Number of parents being charged for failing to send their children to school doubles in a year

Under a post-covid crackdown on truancy, the number of parents being charged for failing to send children to school has doubled in less than a year.


Ministry of Justice (MoJ) figures show that schools and councils are prosecuting 1,700 people a month, which is up from between 700 and 900 a month at the start of 2022. On-the-spot fines (Penalty notices) quadrupled from 45,809 in 2020-21 to 218,235 in 2021-22, with parents paying out find in the region of £12 million.


Following concerns that children were “lost” to education during the pandemic and had failed to return to school, authorities have launched a crackdown aimed at returning children to schooling.


In the first term of the 2021-22 academic year, when most Covid restrictions had been lifted, it was estimated almost 1.8 million children regularly missed school. Last September Ministers issued “non-statutory” guidance requiring schools to ensure all pupils attend, and set out a staged approach which culminates in either a fixed penalty of £60, rising to £120 if not paid within 21 days, or prosecution if head teachers deem it necessary.


From this September the guidance will become law. Schools will be obliged to “enforce attendance through statutory intervention or prosecution to protect the pupil’s right to an education where all other avenues have been exhausted.” Schools are currently able to phone, knock on the doors of absent children, arrange late starts or early finishes, taxis, and meetings with parents.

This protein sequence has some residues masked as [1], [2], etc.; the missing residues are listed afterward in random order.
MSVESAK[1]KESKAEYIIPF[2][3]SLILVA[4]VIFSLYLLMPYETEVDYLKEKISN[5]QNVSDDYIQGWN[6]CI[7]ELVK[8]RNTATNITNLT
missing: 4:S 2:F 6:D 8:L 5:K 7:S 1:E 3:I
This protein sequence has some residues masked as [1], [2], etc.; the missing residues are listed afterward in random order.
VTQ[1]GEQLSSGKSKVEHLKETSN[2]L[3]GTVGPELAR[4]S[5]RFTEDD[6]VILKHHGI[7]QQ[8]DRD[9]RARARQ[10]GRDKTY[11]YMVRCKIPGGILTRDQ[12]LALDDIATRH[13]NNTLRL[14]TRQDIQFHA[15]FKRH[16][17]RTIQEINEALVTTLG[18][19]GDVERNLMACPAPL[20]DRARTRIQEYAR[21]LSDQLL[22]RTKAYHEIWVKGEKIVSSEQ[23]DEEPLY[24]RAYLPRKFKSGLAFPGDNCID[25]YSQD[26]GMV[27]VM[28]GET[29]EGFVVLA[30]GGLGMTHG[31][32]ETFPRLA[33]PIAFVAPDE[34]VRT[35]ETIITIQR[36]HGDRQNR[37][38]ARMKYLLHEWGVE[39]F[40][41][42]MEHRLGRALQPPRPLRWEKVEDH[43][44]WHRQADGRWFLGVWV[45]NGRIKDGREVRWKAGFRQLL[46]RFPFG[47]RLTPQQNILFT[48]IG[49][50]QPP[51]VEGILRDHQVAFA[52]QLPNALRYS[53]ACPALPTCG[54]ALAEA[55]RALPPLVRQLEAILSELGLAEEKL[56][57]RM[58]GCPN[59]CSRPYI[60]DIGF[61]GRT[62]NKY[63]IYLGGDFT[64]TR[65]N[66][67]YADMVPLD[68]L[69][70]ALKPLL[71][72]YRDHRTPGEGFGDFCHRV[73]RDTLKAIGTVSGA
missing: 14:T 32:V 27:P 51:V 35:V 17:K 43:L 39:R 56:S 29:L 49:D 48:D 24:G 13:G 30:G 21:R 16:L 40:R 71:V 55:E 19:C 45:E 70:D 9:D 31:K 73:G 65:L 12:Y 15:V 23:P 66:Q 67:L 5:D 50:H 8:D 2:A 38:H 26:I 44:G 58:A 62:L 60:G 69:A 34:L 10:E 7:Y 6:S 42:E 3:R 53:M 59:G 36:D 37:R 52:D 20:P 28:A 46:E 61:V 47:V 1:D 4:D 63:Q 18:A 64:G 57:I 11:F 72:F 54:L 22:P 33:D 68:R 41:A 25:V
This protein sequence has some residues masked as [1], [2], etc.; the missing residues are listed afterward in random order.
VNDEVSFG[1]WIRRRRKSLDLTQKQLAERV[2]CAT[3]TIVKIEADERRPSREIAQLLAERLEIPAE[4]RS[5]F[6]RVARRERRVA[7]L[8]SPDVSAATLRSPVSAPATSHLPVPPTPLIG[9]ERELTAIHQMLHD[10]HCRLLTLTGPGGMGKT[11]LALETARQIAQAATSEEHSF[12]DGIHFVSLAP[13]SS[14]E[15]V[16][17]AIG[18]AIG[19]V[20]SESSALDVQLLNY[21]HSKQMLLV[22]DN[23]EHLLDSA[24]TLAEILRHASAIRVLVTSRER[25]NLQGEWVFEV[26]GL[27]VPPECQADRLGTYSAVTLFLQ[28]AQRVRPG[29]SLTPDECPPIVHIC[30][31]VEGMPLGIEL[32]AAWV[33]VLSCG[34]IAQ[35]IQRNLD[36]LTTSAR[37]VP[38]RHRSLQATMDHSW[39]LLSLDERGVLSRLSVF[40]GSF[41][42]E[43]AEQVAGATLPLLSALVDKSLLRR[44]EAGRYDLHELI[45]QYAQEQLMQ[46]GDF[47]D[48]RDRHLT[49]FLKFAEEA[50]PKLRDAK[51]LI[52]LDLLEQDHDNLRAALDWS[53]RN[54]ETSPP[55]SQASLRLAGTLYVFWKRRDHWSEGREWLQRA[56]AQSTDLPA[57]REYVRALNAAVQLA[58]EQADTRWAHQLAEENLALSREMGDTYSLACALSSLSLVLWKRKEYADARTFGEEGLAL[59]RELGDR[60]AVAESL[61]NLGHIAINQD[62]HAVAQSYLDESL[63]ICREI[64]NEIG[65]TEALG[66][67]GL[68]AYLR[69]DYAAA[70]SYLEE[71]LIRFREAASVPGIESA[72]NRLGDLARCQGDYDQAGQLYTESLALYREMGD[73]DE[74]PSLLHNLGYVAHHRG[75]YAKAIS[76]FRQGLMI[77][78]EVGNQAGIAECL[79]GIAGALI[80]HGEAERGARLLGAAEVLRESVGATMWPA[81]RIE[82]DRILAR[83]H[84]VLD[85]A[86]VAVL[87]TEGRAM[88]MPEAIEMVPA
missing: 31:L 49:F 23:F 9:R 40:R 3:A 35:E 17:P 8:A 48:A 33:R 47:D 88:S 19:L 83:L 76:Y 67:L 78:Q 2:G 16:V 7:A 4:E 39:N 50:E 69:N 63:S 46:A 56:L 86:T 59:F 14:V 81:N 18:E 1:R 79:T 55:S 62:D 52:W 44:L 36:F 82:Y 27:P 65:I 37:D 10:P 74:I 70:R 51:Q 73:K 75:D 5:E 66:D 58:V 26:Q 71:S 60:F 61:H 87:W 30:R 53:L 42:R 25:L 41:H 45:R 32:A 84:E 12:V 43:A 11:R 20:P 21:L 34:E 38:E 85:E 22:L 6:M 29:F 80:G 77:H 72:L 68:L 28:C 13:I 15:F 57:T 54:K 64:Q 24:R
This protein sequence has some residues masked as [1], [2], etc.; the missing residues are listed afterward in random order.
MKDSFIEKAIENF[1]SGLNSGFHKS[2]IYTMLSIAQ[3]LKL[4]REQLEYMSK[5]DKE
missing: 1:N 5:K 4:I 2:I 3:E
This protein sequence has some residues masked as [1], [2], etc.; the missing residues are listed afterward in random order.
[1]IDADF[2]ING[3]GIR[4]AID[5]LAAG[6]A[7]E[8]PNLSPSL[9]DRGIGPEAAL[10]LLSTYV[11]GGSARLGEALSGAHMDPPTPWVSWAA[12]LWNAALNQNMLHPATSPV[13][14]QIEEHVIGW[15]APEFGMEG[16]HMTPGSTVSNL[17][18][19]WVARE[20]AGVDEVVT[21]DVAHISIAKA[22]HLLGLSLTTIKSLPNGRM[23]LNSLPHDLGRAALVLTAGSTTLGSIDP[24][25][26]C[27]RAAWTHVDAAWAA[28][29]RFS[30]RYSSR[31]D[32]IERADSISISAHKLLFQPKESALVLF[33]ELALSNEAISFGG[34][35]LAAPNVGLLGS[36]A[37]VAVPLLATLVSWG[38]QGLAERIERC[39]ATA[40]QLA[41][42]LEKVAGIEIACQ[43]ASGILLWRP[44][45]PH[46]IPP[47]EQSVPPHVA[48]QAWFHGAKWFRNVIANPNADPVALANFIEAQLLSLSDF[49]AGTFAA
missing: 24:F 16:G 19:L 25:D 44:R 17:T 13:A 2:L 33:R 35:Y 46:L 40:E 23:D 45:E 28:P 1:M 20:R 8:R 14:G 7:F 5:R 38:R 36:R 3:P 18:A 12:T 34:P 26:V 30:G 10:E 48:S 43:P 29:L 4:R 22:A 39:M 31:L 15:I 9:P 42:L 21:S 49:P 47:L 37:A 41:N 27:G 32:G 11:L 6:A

The Department for Education said: “Regular school attendance is vital for a child’s education, well-being and future life chances. Parents have a duty to make sure their child attends school. The number of prosecutions has increased since the pandemic, when they were not used, but remain lower than pre-pandemic. It is for schools and local authorities to work together to support families and prosecutions should only ever be a last resort.”


However, the use of courts through what is known as the single justice procedure (SJP) to prosecute parents has sparked controversy, because most cases are heard behind closed doors by a single Justice of the Peace, without the defendant having to appear.


Campaigners claim that this could lead to miscarriages of justice, with parents denied a chance to explain mitigating circumstances. MoJ figures show 80 per cent do not enter a plea because they may not have received the summons through the post, or do not realise they can plead not guilty and have an open hearing.


Executive director of Square Peg, Ellie Costello, cited a case where a mother receiving chemotherapy for breast cancer was fined the maximum £1,000 and ordered to pay £800 costs over her child’s non-attendance. 


In another case, 15 parents were unlawfully convicted by magistrates of knowingly allowing their children to play truant. This is a more serious criminal offence that carries a maximum three-month jail sentence. Court papers revealed Merton council in south London, which brought the prosecutions, only intended to accuse the parents of truancy, a lesser offence, but five magistrates failed to spot that a different charge had been entered into the system.